Yet “Far From Home” digs much deeper into Parker’s troubled psyche in dealing with post “Endgame” confusion and grief. But what sets it apart from the rest of the MCU is that it’s actually a meta movie about VFX as lethal smoke and mirrors. While on a high school summer field trip in Venice, Parker is pressed into action when the world is attacked by bizarre multiverse monsters called The Elementals. He teams up with a superhero from another realm, Mysterio (Gyllenhaal), only it turns out to be an elaborate con involving mocap animation, simulation, and deadly drones.
The Elementals consist of Earth, Water, Fire, and Air, and are based on previous Spider-Man baddies. “I’m not sure which came first in the development process, the idea of using the comic book villains (Sand-Man, Hydro-Man, Molten-Man, and Cyclone), or elemental creatures that would be subsequently assigned to those villains,” said Sirrs. “Either way, we trod a fine line with the connection between the two, and only explicitly called out Hydro-Man’s comic book character’s name, leaving the rest more ambiguous.”
Underneath the powerful, elemental creatures were animated figures often driven by mocap performances. And these performances propelled all of the complex sims needed to believably cast off water spray or drip molten lava. Yet the mocap performances were slowed down to convey the proper sense of mass. Scanline did Earth and Water, Luma focused on Fire, and Sony Pictures Imageworks made the final Hybrid creation.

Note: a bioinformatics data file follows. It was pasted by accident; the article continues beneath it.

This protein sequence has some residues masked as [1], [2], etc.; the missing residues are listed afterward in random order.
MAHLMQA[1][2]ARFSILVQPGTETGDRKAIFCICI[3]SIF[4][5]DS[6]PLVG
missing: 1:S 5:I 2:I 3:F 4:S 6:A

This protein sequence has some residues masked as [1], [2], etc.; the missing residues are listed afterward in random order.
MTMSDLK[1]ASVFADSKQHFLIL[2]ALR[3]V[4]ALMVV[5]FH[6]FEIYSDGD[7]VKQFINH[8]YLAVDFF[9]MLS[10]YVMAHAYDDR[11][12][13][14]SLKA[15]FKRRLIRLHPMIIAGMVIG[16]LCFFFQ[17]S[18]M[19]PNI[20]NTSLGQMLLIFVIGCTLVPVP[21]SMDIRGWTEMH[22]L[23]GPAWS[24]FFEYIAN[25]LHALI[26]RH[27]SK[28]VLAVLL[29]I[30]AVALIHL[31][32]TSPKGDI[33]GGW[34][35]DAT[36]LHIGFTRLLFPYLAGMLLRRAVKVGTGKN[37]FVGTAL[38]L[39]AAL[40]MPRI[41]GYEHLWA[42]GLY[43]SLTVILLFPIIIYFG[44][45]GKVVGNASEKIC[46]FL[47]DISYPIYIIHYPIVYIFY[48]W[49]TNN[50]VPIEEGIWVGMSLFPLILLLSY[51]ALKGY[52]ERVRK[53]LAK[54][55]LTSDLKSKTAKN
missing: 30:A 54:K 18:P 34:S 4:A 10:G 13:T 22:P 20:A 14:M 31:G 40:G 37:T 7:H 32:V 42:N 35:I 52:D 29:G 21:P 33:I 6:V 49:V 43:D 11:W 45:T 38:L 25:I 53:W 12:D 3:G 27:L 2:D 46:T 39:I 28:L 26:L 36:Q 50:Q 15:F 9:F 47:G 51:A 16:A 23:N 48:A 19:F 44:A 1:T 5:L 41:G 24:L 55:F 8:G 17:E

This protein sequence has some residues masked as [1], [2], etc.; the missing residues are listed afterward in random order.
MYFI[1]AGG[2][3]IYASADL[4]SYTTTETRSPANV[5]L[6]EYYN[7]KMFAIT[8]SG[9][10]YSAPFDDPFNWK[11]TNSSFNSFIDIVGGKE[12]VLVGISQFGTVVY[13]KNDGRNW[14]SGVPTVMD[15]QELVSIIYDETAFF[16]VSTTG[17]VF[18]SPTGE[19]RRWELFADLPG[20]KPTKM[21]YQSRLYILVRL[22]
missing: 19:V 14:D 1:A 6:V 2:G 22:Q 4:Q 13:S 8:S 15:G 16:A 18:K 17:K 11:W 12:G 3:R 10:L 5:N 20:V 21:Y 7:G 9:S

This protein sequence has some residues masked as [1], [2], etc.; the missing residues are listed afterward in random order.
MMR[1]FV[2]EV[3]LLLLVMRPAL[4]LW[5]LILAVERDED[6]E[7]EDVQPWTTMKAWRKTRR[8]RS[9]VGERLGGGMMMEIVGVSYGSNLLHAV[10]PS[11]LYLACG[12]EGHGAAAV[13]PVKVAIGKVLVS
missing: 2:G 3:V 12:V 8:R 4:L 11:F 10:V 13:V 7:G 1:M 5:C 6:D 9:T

Mysterio, meanwhile, was culled from the comics as well, yet his fishbowl helmet, cape, and green smoke required a radical cinematic makeover by Marvel’s head of visual development, Ryan Meinerding, who added Thor’s gold armor and Doctor Strange’s flashy cape into the mix. “He’s a larger-than-life showman at heart so we tried a more flamboyant look, almost as if Liberace had become a superhero,” added Sirrs.
However, the overall challenge was making a more location-based Spider-Man movie on a very short production schedule. They shot in London, Venice, Prague, and Spain. “It’s great to get away from the typical blue/green screen stage or backlot used for VFX-heavy shows, but I don’t think we were totally prepared for how restrictive some of the locations proved to be,” said Sirrs.
Venice meant dealing with swarms of tourists and having to bring every bit of gear in by barge or boat, and it was important to keep the VFX footprint as small and as nimble as possible. They captured everything associated with the environment with the plan to create any shot they might conceive in post, not blowing the shooting schedule or overstaying their welcome.
Sony Pictures Imageworks